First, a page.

This is the moment that changed what the stakes could be on a television show forever. Up until the third season of MASH, your main characters were safe. Oh, they’d get into trouble, but they weren’t going to die on you. MASH was the right show to shatter this illusion. For three years they’d been killing off nameless soldiers, and pretending that death was something that happens to other people; never your dearest and closest.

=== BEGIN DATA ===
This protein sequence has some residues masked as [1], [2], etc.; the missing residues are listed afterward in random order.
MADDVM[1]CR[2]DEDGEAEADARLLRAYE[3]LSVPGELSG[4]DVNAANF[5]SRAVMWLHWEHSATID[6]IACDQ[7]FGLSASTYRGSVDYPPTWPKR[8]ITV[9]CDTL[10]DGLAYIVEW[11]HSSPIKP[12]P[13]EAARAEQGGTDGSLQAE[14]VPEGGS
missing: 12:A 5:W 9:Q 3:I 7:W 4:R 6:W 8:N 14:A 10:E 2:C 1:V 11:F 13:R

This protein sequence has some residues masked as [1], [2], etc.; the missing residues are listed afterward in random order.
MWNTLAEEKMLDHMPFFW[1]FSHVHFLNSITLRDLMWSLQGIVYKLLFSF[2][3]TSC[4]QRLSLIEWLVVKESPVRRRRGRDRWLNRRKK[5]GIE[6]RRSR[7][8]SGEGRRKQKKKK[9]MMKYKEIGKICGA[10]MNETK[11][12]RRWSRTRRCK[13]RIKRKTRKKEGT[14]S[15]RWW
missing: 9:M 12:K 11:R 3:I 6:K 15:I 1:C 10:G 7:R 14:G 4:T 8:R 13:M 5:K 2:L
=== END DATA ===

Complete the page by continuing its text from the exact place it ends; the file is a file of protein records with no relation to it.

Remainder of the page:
I’ve included an excerpt from MASH show runner Larry Gelbart’s autobiography where he goes into detail about the scene and debunks the rumor that no one knew what was going on until the crushing final scene of the finale for season 3. Radar, in a stupor, clutching a telegram in his fist, walks into the operation room and informs everyone that Lt. Col. Henry Blake, the show’s clueless and affable chief for the first three seasons, who had gotten his discharge earlier in the episode, that Lt. Col. Blake’s plane had gone down over the Sea of Japan. There were no survivors. The operating room just goes stone cold quiet for a moment, but then they have to turn off that part of their humanity and go back to work; they’ve got open bodies on the table. It was shocking. It was brilliant. No character ever felt safe again. Continue reading My Favorite Scene: M*A*S*H Season 3 (1975) “Abyssinia, Henry”